Common misconceptions about PR – the practice and the professionals
I remember when I was studying Public Relations (PR) back in the day, or when I subsequently first started my career in PR. I’d be in some sort of social situation and the inevitable question would come up: “What do you do for a living?”
My response, I came to discover, was usually a conversation killer: “I’m in Public Relations.” …not because I’m a dull conversationalist, mind you, but because it seemed that nobody outside the industry actually knew what Public Relations, as a profession, really was.
Unfortunately, I have to say that even some 20+ years later, I’m not so sure people know what Public Relations is, despite the fact that people throw around the term “PR” like they actually have some knowledge of the practice and the profession.
Maybe it’s because there are a handful of PR-related television programs or characters in TV and the movies that are in PR, so people make broad assumptions and feign understanding of the profession based on such portrayals.
Consider these examples (and I’m not saying they’re good or accurate examples) of Public Relations practitioners in mainstream media:
…and the list goes on.
So is it any wonder that the general public has such a lack of understanding about what “Public Relations” truly is, or why people consider PR professionals to be little more than publicists and party planners? I’m not knocking either profession, but that’s not what I do.
What is Public Relations?
In 1984, Grunig and Hunt adapted the most widely used definition of Public Relations originally created by Rex Harlow in 1952 for the Foundation of Public Relations Research, which states: “Public relations is the distinctive management function which helps establish and maintain mutual lines of communication, understanding, acceptance and cooperation between an organization and its publics; involves the management of problems or issues; helps management to keep informed on and responsive to public opinion; defines and emphasizes the responsibility of management to serve the public interest; helps management keep abreast of and effectively utilize change, serving as an early warning system to help anticipate trends; and uses research and sound and ethical communication as its principal tools.”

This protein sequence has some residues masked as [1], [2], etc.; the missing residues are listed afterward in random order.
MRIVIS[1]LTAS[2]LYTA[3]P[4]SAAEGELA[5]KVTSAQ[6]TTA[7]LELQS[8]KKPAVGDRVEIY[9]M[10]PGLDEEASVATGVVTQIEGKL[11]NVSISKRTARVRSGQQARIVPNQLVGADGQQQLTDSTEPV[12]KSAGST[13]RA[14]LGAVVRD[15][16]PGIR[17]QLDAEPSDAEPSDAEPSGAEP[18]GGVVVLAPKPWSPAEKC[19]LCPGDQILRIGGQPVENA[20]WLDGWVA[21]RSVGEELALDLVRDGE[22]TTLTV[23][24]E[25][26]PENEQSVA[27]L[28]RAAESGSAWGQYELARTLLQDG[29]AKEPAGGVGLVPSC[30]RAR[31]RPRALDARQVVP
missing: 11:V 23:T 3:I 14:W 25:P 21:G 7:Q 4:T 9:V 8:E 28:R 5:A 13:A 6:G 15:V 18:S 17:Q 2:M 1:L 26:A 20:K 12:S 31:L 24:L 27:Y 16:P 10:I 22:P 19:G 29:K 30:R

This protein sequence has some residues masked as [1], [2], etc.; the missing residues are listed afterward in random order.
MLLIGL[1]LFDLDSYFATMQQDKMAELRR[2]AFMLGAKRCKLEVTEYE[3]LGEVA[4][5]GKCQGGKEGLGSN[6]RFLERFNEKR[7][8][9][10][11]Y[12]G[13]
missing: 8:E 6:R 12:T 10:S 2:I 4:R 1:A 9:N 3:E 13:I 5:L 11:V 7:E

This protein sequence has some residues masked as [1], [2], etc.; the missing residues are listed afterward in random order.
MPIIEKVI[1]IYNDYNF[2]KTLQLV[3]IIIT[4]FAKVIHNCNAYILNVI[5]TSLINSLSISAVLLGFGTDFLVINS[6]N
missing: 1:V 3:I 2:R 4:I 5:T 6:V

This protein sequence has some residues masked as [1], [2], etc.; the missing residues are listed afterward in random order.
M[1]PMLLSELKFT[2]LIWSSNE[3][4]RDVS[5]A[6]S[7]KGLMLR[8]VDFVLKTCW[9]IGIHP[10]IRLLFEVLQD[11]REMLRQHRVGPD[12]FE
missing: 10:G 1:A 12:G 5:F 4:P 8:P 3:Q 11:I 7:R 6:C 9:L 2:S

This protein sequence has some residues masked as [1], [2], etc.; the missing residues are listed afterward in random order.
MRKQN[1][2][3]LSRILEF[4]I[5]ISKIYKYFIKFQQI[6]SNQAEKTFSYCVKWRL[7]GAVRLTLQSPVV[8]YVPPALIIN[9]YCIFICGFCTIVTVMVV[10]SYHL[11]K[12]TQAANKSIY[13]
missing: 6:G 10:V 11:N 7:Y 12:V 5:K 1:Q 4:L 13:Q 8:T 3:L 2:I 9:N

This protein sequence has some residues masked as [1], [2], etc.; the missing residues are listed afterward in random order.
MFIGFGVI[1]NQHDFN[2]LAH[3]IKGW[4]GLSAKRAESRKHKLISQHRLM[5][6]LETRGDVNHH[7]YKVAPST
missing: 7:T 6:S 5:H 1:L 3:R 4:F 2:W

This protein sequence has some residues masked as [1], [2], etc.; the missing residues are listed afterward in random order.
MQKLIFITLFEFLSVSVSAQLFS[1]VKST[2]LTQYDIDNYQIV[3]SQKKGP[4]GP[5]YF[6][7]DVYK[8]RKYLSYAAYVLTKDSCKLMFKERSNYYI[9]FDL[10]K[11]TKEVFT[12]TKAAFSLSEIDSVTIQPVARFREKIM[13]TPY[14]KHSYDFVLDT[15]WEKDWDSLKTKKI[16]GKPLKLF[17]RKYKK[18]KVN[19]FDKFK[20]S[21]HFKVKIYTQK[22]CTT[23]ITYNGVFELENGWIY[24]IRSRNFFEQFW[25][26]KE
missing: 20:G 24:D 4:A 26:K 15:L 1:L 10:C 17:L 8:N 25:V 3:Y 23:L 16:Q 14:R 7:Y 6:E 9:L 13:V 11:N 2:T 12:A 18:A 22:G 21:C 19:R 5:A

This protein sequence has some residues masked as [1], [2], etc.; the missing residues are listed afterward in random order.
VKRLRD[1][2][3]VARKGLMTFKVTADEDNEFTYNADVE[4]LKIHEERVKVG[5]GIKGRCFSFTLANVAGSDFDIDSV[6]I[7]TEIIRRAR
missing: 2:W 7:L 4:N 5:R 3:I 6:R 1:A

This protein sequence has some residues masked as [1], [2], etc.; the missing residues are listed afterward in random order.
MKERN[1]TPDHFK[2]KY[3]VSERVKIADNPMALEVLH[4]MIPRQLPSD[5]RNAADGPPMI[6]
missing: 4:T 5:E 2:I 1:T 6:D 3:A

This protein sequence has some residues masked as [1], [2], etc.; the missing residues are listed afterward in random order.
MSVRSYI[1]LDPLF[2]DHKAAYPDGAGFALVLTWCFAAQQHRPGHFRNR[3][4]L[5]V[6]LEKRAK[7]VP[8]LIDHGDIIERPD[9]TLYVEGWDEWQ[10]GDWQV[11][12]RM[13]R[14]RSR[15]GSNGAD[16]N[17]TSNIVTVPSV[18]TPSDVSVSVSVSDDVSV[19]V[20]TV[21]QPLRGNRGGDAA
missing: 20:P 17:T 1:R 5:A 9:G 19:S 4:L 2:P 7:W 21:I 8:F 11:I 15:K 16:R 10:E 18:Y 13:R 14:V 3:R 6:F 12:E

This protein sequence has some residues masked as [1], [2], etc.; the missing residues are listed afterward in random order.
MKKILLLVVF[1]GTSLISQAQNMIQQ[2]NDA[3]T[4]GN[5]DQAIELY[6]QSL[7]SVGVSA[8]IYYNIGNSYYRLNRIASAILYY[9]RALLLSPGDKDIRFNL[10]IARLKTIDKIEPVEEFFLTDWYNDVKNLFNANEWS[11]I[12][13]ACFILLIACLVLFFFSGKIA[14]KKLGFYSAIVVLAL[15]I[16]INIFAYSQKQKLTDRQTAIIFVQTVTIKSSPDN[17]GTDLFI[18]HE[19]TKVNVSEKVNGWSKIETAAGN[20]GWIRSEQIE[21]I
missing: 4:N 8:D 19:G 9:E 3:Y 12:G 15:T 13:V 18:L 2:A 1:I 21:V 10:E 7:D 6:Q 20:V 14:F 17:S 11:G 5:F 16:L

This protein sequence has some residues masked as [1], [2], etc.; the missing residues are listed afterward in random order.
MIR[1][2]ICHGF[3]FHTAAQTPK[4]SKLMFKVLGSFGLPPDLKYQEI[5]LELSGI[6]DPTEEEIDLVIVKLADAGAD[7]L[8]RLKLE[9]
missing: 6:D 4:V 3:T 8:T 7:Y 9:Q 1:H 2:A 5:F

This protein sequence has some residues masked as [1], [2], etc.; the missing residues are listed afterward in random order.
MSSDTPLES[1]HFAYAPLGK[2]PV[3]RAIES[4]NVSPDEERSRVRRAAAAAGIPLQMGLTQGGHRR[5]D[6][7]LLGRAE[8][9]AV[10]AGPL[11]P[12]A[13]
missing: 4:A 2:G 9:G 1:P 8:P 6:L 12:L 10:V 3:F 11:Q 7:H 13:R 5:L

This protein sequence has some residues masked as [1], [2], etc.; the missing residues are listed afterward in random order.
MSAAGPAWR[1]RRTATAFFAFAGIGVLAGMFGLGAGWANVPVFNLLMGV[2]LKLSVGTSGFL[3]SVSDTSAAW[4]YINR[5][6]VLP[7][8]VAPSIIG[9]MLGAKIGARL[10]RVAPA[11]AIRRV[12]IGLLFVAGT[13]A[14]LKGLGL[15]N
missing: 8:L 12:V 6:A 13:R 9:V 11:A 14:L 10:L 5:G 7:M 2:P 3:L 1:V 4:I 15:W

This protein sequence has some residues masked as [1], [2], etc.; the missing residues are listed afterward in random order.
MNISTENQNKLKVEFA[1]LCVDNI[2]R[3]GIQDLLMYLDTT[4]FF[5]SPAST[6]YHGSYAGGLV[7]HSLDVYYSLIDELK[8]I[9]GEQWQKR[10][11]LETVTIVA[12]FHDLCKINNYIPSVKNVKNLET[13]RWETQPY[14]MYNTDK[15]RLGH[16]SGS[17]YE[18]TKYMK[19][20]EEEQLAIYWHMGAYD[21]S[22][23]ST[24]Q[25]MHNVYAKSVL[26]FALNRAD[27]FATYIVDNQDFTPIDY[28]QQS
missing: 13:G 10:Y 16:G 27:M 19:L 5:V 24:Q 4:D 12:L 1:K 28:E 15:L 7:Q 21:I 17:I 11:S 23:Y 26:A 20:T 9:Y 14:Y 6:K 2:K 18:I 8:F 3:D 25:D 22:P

A more recent definition put forth by the Public Relations Society of America (PRSA) states: “Public Relations is more than managing the flow of information between an organization and its publics. It is a communications discipline that engages and informs key audiences, builds important relationships and brings vital information back into an organization for analysis and action. It has real, measurable impact on the achievement of strategic organizational goals.”
(I didn’t see “party planning” anywhere in there; did you?)
So when people throw around the term “PR” with little understanding of the actual practice or profession, I find it a bit unsettling. That being the case, it gives me great pleasure to see that five business schools are now incorporating Public Relations into their MBA curriculum as part of a pilot program launched by the PRSA: http://bigstory.ap.org/article/business-schools-offering-pr-tips-future-ceos.
The more that business professionals understand the role and the importance of Public Relations, and the more Public Relations becomes an active and contributing piece of any organization’s overall business strategy, the less I – and those in my profession – are likely to face blank stares or inaccurate opinions when we proudly respond, “I’m in Public Relations.”
Amy Whilldin is an Account Director at Domus, Inc., a marketing communications agency based in Philadelphia. For more information, visit http://www.domusinc.com. For new business inquiries, please contact CEO and founder of Domus, Inc. Betty Tuppeny at email@example.com or 215-772-2805.